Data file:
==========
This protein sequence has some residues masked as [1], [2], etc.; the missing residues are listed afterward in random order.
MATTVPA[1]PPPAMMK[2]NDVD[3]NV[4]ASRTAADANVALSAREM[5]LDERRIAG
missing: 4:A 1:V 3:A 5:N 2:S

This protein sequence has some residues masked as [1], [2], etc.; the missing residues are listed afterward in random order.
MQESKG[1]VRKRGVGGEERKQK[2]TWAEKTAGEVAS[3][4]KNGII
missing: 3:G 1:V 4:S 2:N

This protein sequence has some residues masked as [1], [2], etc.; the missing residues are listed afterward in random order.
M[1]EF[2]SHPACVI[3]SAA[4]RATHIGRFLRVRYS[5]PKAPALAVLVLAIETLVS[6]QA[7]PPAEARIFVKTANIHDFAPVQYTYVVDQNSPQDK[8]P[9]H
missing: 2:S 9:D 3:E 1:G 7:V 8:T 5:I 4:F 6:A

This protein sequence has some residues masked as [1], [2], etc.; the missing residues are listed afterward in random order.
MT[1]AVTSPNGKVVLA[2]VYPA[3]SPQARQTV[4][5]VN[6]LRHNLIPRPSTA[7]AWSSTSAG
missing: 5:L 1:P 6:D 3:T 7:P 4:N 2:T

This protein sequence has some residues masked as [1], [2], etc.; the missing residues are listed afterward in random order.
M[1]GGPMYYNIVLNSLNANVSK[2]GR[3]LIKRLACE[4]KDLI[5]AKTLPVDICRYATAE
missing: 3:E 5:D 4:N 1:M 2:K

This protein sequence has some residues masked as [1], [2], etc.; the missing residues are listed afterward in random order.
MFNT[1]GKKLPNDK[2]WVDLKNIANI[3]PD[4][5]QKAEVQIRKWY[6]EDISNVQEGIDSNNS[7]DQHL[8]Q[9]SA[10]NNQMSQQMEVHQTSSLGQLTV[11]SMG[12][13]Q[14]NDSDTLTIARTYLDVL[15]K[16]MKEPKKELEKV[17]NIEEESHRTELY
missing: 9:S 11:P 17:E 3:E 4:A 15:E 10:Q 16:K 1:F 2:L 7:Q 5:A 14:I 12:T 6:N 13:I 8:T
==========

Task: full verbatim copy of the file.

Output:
This protein sequence has some residues masked as [1], [2], etc.; the missing residues are listed afterward in random order.
MATTVPA[1]PPPAMMK[2]NDVD[3]NV[4]ASRTAADANVALSAREM[5]LDERRIAG
missing: 4:A 1:V 3:A 5:N 2:S

This protein sequence has some residues masked as [1], [2], etc.; the missing residues are listed afterward in random order.
MQESKG[1]VRKRGVGGEERKQK[2]TWAEKTAGEVAS[3][4]KNGII
missing: 3:G 1:V 4:S 2:N

This protein sequence has some residues masked as [1], [2], etc.; the missing residues are listed afterward in random order.
M[1]EF[2]SHPACVI[3]SAA[4]RATHIGRFLRVRYS[5]PKAPALAVLVLAIETLVS[6]QA[7]PPAEARIFVKTANIHDFAPVQYTYVVDQNSPQDK[8]P[9]H
missing: 2:S 9:D 3:E 1:G 7:V 8:T 5:I 4:F 6:A

This protein sequence has some residues masked as [1], [2], etc.; the missing residues are listed afterward in random order.
MT[1]AVTSPNGKVVLA[2]VYPA[3]SPQARQTV[4][5]VN[6]LRHNLIPRPSTA[7]AWSSTSAG
missing: 5:L 1:P 6:D 3:T 7:P 4:N 2:T

This protein sequence has some residues masked as [1], [2], etc.; the missing residues are listed afterward in random order.
M[1]GGPMYYNIVLNSLNANVSK[2]GR[3]LIKRLACE[4]KDLI[5]AKTLPVDICRYATAE
missing: 3:E 5:D 4:N 1:M 2:K

This protein sequence has some residues masked as [1], [2], etc.; the missing residues are listed afterward in random order.
MFNT[1]GKKLPNDK[2]WVDLKNIANI[3]PD[4][5]QKAEVQIRKWY[6]EDISNVQEGIDSNNS[7]DQHL[8]Q[9]SA[10]NNQMSQQMEVHQTSSLGQLTV[11]SMG[12][13]Q[14]NDSDTLTIARTYLDVL[15]K[16]MKEPKKELEKV[17]NIEEESHRTELY
missing: 9:S 11:P 17:E 3:E 4:A 15:E 10:Q 16:K 1:F 2:L 7:Q 5:A 14:I 12:T 6:N 13:I 8:T